Democrats say Illinois GOP 'trying to escape Trump'

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"We are going to stand against that machine and we are going to beat that machine", Rauner said to cheers, saying the machine is behind job losses, lower family incomes and the highest property taxes in America.

Rauner, a wealthy venture capitalist before being elected governor in 2014, has brought unprecedented campaign cash to the Illinois Republican Party, which has used the windfall to target several incumbent Democrats in the General Assembly who it sees as vulnerable. "We've got to manage what we've got going this cycle".

State officials peg the cost of upkeep at Springfield and DeQuoin fairgrounds at $180 million.

The foundation hasn't raised any money yet, but Rauner said he and his wife look forward to donating.

A news release from Rauner's office says the foundation "will be led by a volunteer board representing a diverse cross-section of the agriculture industry".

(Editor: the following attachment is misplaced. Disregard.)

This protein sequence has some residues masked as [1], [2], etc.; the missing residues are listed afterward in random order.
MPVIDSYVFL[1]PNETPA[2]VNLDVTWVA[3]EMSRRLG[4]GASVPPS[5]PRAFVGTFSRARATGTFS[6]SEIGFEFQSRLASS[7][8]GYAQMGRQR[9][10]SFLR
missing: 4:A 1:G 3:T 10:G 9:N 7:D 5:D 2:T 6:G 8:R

As Poe spoke to a large crowd at an Agriculture Day breakfast at the fairgrounds, a slide show displayed pictures of crumbling mortar, peeling paint and other deterioration. Heidi Brown-McCreery, director of the Illinois Historic Preservation Agency, will serve on the board in the same capacity. "It's only common sense", says Gov. Bruce Rauner.

Rauner demonized the powerful Chicago Democrats who control the Legislature by labeling them a "machine" of entrenched politicians directing a "system that's rigged for power of the existing class. not working for the people".

Opponents - including Democratic House Speaker Michael Madigan - say public money should be able to support a public structure, provided there's adequate revenue.

"Everyone has a right to a private ballot", Radogno said. The foundation's task will be to raise funds to maintain the fairgrounds in Springfield and DuQuoin, which the beleaguered state budget has been unable to do.

Brady sponsored the most recent foundation bill, which stalled in the Senate this spring.